All the charges against his legal qualifications, the authors pointed out, were also leveled at Marshall. Thomas, however, in carrying scars from his embattled nomination process, appears to have shrunk further into his shell as a result, rarely speaking from the bench, being charged with overreliance on clerks or following Scalia’s lead. (The authors speculate that some of Thomas’s notorious silence in his official capacity is due to being teased about an accent in his childhood.) Scalia scoffs in the book at charges that Thomas is a clone, and indeed many of Thomas’s opinions go far further than Scalia would in granting government authority and executive power. Thomas is often left alone in both his assents and dissents because of his absolutist views and unwillingness to compromise on language in his opinions.
He is relaxed and social in conservative crowds and in his chambers. There are many stories in this book of him prolonging visits and phone conversations with unexpected callers, of his genuine interest in and kindnesses offered to low-level court staff that other justices ignore, and of his advice and concern toward all the clerks—not just his own—who come through the system, regardless of their ideology. He seems most at home these days traveling America in his RV and fishing with acquaintances. He appears stranded in a bubble by his acute sensitivity, hungry for human contact yet wary of it. A surprising paranoia streak is revealed; he refuses to TiVo programs because he fears Big Brother is watching and his fear of terrorist attacks seemed as ramped up as the administration wants the rest of us to be.
Thomas’s greatest consistent scorn is reserved not for whites or even liberals, but for fellow African Americans who are light-skinned and elitist (as he thinks of them), whom he began encountering during his school years with resentment and now considers an entire class of personal nemesises. Part of this may account for some of the dynamics during the Anita Hill challenge, which haunts him to this day. And of course, on the Hill question, everyone who reads this will want to know: Does it become absolutely clear that Thomas lied or Hill lied? Short answer: No. After talking to contemporaries and a vast array of acquaintances of both, examining statements and evidence, the closest the authors can come to a definitive conclusion is probably summed up best in the book by Federalist Society member Steven G. Calabresi, who, according to the authors, "initially supported his confirmation, [and] later declared that he thought both Thomas and fellow Yale graduate Hill were telling the truth, as each saw it, when it came to Hill’s sexual harassment allegations against Thomas."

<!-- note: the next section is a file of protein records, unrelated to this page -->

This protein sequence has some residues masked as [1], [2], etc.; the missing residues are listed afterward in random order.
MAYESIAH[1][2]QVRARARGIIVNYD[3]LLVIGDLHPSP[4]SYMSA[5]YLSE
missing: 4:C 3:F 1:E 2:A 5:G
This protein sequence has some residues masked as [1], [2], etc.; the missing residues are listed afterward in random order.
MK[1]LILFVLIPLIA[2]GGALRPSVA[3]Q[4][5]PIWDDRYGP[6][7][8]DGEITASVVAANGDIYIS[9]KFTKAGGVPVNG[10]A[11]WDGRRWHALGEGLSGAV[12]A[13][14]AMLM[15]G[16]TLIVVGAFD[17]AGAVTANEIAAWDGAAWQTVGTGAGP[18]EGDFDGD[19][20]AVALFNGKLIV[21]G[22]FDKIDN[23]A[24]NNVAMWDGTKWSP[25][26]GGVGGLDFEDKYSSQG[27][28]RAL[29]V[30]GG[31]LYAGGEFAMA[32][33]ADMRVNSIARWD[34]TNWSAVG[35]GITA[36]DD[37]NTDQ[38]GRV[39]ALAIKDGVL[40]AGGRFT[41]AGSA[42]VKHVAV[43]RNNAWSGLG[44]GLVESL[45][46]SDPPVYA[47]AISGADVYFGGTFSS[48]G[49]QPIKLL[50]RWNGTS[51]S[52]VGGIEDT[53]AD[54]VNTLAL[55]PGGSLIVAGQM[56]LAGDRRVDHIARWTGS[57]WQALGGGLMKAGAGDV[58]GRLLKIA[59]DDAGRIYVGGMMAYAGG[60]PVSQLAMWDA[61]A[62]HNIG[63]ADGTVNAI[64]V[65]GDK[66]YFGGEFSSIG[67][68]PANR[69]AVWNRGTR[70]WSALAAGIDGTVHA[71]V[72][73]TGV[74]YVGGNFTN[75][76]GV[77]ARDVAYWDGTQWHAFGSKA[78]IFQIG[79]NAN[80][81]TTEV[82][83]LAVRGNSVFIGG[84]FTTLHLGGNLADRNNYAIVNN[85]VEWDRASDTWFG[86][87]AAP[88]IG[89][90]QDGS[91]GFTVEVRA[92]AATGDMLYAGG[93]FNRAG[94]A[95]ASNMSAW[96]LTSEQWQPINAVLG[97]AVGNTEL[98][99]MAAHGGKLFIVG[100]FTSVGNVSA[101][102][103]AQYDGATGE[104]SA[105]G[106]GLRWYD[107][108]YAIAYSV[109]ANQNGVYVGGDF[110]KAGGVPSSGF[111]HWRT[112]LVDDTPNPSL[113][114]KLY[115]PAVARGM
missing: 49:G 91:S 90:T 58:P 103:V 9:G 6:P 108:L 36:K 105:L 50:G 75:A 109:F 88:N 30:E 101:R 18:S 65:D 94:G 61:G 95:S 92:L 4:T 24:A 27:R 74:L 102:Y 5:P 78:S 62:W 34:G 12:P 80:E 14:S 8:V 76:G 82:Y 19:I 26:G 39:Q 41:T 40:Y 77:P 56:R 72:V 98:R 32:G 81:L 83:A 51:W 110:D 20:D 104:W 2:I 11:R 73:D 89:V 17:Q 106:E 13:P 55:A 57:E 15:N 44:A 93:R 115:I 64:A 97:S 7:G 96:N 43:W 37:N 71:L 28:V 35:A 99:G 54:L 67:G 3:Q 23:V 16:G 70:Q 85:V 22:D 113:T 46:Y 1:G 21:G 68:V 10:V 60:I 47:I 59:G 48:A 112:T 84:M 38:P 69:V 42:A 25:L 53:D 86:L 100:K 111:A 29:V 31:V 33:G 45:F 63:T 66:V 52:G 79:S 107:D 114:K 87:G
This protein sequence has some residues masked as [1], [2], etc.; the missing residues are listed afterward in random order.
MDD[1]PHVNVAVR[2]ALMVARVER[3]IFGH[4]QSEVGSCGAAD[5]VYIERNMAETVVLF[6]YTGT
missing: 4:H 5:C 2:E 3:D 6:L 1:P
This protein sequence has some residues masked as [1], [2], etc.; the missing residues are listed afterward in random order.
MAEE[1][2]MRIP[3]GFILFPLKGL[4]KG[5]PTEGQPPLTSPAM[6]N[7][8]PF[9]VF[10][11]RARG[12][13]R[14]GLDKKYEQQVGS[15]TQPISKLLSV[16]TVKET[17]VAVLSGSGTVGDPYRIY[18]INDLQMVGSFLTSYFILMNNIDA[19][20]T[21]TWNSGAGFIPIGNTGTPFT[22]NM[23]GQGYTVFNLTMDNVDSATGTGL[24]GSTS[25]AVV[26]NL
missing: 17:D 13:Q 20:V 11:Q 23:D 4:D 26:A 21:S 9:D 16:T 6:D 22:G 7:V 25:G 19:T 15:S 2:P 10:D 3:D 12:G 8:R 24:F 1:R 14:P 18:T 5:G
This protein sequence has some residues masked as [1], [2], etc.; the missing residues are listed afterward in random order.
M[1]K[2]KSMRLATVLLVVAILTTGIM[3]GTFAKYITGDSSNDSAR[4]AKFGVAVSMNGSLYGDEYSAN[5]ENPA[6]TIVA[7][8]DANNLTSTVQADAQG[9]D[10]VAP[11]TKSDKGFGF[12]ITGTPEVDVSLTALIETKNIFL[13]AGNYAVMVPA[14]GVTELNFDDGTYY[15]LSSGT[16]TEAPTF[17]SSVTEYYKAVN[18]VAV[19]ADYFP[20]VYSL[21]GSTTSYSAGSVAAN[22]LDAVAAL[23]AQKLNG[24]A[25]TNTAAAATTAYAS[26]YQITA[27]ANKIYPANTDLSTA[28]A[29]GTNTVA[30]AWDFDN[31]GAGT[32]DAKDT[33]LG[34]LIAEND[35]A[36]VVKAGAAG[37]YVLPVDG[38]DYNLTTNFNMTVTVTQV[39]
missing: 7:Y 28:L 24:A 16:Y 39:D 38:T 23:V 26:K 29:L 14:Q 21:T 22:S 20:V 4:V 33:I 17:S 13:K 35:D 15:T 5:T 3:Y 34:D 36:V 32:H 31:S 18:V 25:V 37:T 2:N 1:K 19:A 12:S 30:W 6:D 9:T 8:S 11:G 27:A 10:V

I confess that I first welcomed this book with the hope that it would lay to rest the Hill-Thomas controversy once and for all. After reading, however, the satisfaction lies in a truly vivid and well-analyzed portrait of a conflicted and complicated personality, thoughtfully written and attempting to capture the man in full. Perhaps words from the closing chapter best capture the feel of the book and the complexity of the subject’s character:
... Thomas ... in more than half a century of living has worn his blackness in numerous ways: as a poor, abandoned child awed by the stern, illiterate grandfather who took him in; as a teenager wounded by teasing about his dark sink, as a confused college student who collected recordings of Malcolm X’s speeches, as the darling of white conservatives who summoned the phrase high-tech lynching when his seat on the Supreme Court was about to slip away.
Today, Thomas wears his blackness like a heavy robe that both ennobles and burdens him. The problem of color is a mantle he yearns to shed, even as he clings to it.